Weighing in at 18.37 pounds and measuring over 4-feet-long, WJLA
reported, the snakehead fish catch looked to be a new world record. The previous record, a 17.4 pounder, was caught in Japan.
Juan Duran, of Annandale, Va., caught the massive fish in the waters located south of Washington, D.C. Duran had been fishing for bass the day he made his remarkable catch, and struggled to reel the giant in.
"I think they're cool looking...I love the way they fight.. And you can catch them with a bass lure," Duran said. "When you're fighting a fish that big,... concentrate on that one fish - pretty awesome feeling."
The Washington Post
reported while the weight of the fish was a record-breaker, the International Game Fish Association, the agency that keeps the records, also tracks girth and length, which Duran had not captured. He had given the fish to a friend, who had cooked the giant fish for supper.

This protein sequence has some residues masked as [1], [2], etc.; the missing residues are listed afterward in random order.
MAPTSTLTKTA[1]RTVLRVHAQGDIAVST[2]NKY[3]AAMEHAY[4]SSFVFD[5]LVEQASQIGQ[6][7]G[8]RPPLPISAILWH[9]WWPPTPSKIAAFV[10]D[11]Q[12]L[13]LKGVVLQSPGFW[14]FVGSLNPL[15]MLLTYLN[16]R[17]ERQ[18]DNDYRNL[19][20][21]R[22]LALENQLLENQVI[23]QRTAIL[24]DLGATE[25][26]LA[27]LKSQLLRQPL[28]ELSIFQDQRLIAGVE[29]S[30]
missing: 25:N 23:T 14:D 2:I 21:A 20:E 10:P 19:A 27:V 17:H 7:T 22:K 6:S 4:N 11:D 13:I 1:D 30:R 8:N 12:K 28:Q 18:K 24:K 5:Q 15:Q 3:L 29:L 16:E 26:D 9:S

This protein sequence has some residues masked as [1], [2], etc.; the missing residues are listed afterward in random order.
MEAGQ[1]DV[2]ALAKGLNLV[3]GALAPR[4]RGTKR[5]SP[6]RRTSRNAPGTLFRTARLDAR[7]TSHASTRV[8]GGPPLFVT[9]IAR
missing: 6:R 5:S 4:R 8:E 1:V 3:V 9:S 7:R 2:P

According to the Post, Duran may not get the listing as the largest snakehead fish, asking, "Will his record catch be the one that got away on a technicality?"
Duran has supplied photos, the scale used to weight the fish and also a 30-foot section of the 17-pound test line used to catch the snakehead.
“If it doesn’t work out, I know it’s the biggest snakehead ever caught and recorded,” Duran told the Post. “So I’ll still be proud of myself.”
Snakehead fish, sometimes referred to as "frankenfish," are an undesired species in the U.S. and feared invasive to local water habitats; live imports and interstate transport are illegal. The Virginia Dept. of Game and Inland Fisheries
regulations regarding snakehead fish catching and ownership are stringent.
Currently, in Canada, The Globe and Mail
is reporting British Columbia may lose its status to allow importing of snakeheads. B.C. is reportedly the only jurisdiction in North America that allows importation of the snakefish.
This story is making headlines after the fish was spotted swimming in a Burnaby lagoon, and has been described as a "high priority."
“This is the first incident where we’ve seen this get into the wild,” Provincial Environment Minister Terry Lake said. “Of course we will have to move quickly.”